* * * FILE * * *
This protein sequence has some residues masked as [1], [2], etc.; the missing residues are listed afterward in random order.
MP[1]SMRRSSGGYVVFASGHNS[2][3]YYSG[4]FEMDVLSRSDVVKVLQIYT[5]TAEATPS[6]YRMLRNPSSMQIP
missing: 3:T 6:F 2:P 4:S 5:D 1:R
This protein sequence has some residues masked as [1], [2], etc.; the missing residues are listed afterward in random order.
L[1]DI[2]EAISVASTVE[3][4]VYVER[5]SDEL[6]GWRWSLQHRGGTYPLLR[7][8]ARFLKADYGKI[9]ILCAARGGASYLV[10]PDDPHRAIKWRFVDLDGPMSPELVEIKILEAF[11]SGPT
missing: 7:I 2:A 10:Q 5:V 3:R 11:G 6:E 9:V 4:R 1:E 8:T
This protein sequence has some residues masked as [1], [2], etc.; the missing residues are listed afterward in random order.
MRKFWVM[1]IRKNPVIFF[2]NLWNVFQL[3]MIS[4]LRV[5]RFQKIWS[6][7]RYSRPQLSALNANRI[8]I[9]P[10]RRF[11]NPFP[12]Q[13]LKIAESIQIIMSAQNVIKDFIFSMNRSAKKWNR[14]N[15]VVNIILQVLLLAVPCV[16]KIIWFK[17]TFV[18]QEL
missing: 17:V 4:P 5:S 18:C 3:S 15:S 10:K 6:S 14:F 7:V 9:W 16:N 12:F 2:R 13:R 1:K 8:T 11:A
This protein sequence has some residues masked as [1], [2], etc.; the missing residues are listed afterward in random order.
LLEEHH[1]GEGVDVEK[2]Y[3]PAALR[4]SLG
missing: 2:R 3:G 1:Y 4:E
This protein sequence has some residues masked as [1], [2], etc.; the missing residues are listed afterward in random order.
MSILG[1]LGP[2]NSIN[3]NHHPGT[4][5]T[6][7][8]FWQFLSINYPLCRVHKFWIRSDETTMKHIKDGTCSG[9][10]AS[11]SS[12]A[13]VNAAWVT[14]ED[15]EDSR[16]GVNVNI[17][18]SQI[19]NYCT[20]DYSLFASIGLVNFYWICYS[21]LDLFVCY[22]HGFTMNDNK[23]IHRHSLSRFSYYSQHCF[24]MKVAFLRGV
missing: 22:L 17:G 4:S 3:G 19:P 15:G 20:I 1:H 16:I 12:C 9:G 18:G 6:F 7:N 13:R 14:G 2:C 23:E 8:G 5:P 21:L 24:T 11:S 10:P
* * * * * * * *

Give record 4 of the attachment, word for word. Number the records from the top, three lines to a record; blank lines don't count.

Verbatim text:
This protein sequence has some residues masked as [1], [2], etc.; the missing residues are listed afterward in random order.
LLEEHH[1]GEGVDVEK[2]Y[3]PAALR[4]SLG
missing: 2:R 3:G 1:Y 4:E